He continues, “DOOP helped convert my hobby into a passion. From stealing money to fund my drug habit to now contributing to the financial well-being of my family through dance – I have come a long way.”
For 22-year-old Mamoni Barman, dance allowed her to realise her dream of having a better life. She says, “My mother works as a housemaid. In order to help my family financially I would often juggle a job and attending school. I used to dress up as various cartoon characters and entertain crowds to earn some money. At one such event, I heard about DOOP.”
Mamoni recalls that within a month of being accepted into the programme, she had the opportunity to perform with Ranbir Kapoor and Katrina Kaif.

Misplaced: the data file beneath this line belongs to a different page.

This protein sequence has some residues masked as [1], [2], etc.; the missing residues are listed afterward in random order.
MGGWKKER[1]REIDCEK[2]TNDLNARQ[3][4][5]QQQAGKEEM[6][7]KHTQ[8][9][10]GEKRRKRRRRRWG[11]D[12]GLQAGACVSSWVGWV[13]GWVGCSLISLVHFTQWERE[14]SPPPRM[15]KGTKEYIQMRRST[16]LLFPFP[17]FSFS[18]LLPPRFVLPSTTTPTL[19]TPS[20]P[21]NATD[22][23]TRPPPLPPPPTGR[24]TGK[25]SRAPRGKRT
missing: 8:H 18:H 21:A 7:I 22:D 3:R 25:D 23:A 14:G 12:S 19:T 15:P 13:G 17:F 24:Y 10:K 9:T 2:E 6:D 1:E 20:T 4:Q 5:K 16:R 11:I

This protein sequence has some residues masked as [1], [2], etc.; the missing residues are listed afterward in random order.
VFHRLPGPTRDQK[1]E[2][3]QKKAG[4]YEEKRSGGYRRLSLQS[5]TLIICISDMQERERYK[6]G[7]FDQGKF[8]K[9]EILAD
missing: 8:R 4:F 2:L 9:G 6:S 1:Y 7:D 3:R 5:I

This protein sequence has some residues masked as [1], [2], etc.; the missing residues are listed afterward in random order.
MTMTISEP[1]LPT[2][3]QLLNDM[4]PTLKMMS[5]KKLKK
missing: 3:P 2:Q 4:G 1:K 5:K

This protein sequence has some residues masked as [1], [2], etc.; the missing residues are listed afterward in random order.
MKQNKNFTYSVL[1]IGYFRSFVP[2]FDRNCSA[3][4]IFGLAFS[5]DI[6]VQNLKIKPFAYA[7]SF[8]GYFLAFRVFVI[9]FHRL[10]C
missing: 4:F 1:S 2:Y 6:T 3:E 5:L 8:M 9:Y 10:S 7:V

“It was that moment when I began to find my confidence and felt a new zeal for life. I went from being a teenager with no clear plans to now, living my dream. I even had the honour of performing on the stage of India’s Got Talent Season 9, and winning the third position in the finale.”
Many others like Kaushal and Mamoni have been given a second lease of life, thanks to the efforts of Vinay and his team at DOOP. “The idea was to give them a chance to dream and allow them a chance to experience a better life,” says Vinay. With the current enrolment of students at 250 across Delhi, he is confident of spreading joy through dance to other cities soon.
If you would like to reach out to Dance Out of Poverty and help in any way, you can contact them here.
(Edited by Divya Sethu)